In general, the invention comprises a device for allowing adjustment of the gain of a pneumatic positioner through a range of gain settings without requiring disassembly of any part of the positioner. Moreover, those skilled in the art will appreciate the applicability of the present invention to other feedback control systems known in the art. Thus, it is to be understood that the above-described embodiments are only illustrative of the application of the principles of the present invention. Numerous modifications and alternatives may be devised by those skilled in the art, including combinations of the various embodiments and adaptation to other feedback control systems, without departing from the spirit and scope of the present invention. The appended claims are intended to cover such modifications, alternative arrangements, and combinations.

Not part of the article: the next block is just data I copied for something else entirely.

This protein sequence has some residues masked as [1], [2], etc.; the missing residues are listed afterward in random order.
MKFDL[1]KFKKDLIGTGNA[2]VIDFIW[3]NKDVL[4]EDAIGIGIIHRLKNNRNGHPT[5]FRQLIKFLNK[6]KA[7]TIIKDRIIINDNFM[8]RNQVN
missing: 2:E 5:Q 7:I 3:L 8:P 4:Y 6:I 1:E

|Cited Patent||Filing date||Publication date||Applicant||Title|
|US3915062 *||Dec 3, 1973||Oct 28, 1975||Sybron Corp||Servomechanism or relay using fluid pressure|
|US5251148 *||Jun 1, 1990||Oct 5, 1993||Valtek, Inc.||Integrated process control valve|
|1||Valtek brochure, "Summary of Operations", 1993.|
|2||Valtek brochure, "System 80 Pneumatic Positioner", 1993.|
|3||*||Valtek brochure, Summary of Operations , 1993.|
|4||*||Valtek brochure, System 80 Pneumatic Positioner , 1993.|
|U.S. Classification||91/386, 91/387, 137/85|
|Cooperative Classification||F15B9/06, Y10T137/2409|
|Mar 2, 1998||AS||Assignment|
Owner name: VALTEK, INC., UTAH
Free format text: ASSIGNMENT OF ASSIGNORS INTEREST;ASSIGNOR:GOOCH, ROBERT;REEL/FRAME:009012/0885
Effective date: 19980220
|Dec 21, 1999||AS||Assignment|
|Jun 15, 2000||AS||Assignment|
|Sep 5, 2000||AS||Assignment|
|May 1, 2003||FPAY||Fee payment|
Year of fee payment: 4
|Oct 10, 2005||AS||Assignment|
Owner name: BANK OF AMERICA, N.A. AS COLLATERAL AGENT, TEXAS
Free format text: GRANT OF PATENT SECURITY INTEREST;ASSIGNOR:FLOWSERVE MANAGEMENT COMPANY;REEL/FRAME:016630/0001
Effective date: 20050812
|May 2, 2007||FPAY||Fee payment|
Year of fee payment: 8
|May 2, 2011||FPAY||Fee payment|
Year of fee payment: 12